Taipei Mayor Ko Wen-je (柯文哲) yesterday outlined plans for “smart and green” city development, announcing that bike paths will be laid alongside all of the capital’s major arteries.
In a speech at the Green Together City-to-City Sustainability Dialogues also attended by Taichung Mayor Lin Chia-lung (林佳龍) and Taoyuan Mayor Cheng Wen-tsan (鄭文燦), Ko outlined his vision for a “green city” characterized by zero growth in electricity consumption and usage of public transportation by 80 percent of city residents.
Ko outlined policies aimed at increasing use of public transportation, saying that new bicycle paths would be laid alongside all city roads 40m wide or more.
“Presently, we have bicycles, but we don’t have bicycle lanes,” Ko said, referring to the rapid growth of the city’s YouBike service.
Taipei Department of Transportation Commissioner Chung Hui-yu (鍾慧諭) said the city has budgeted NT$1.2 billion (US$38 million) this year for bicycle path construction costs. City plans call for quadrupling the length of city bicycle paths to 209km by 2019.
Ko also announced that the city was considering introducing a car-sharing program, as well as reforms to more closely integrate the city’s bus lines with the MRT, update bus computer systems and enable fees for bus rides to be charged based on distance.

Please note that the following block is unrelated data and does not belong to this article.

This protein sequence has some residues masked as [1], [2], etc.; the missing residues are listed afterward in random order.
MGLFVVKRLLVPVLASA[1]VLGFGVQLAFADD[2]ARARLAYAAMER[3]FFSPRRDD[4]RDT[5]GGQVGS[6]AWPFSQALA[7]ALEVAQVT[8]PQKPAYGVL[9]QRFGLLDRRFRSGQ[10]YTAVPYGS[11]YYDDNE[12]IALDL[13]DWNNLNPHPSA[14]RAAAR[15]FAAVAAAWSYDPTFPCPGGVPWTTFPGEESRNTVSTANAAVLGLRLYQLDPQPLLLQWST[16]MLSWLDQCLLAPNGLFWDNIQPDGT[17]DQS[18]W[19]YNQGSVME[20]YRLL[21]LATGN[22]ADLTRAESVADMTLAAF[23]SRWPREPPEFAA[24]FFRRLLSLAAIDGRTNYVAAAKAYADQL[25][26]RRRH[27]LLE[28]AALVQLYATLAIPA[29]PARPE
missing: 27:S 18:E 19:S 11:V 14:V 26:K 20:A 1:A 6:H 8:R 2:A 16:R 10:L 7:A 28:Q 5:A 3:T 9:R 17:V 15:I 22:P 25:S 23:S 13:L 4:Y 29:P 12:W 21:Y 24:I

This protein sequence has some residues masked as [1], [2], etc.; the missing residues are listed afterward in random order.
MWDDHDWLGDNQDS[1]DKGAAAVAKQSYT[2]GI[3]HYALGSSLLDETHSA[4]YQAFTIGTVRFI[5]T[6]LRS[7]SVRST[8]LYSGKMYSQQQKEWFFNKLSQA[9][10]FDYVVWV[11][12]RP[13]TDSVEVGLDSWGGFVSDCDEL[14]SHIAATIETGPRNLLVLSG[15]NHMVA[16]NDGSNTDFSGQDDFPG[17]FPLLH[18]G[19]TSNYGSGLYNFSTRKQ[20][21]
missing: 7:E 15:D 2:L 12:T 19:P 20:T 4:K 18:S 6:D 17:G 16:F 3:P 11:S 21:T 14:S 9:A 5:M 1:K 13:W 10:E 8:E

He said the city also plans to promote green architecture and use special water-porous pavement to reduce Taipei’s urban heat-island effect.
In addition to “green” policies, Ko also announced policies for “smart” technological reform, highlighted by changes to the city’s free WiFi service.
“With more than 6,400 hot spots, Taipei Free consumes between NT$10 million and NT$20 million every year, but even I myself have trouble using the service,” Ko said.
He said that in the future, the city would merge Taipei Free into the national ITaiwan service, dropping the number of hotspots to less than 2,000, while integrating additional private hotspots operated by businesses, such as Starbucks and 711.
Chinese President Xi Jinping (習近平) is aware that Beijing’s treatment of Hong Kong has weakened any possible sentiment for a “one country, two systems” arrangement for Taiwan, and has instructed Chinese Communist Party (CCP) politburo member Wang Huning (王滬寧) to develop new ways of defining cross-strait relations, Japanese news magazine Nikkei Asia reported on Thursday. A former professor of international politics at Fu Dan University, Wang is expected to develop a dialogue that could serve as the foundation for cross-strait unification, and Xi plans to use the framework to support a fourth term as president, Nikkei Asia quoted an anonymous source
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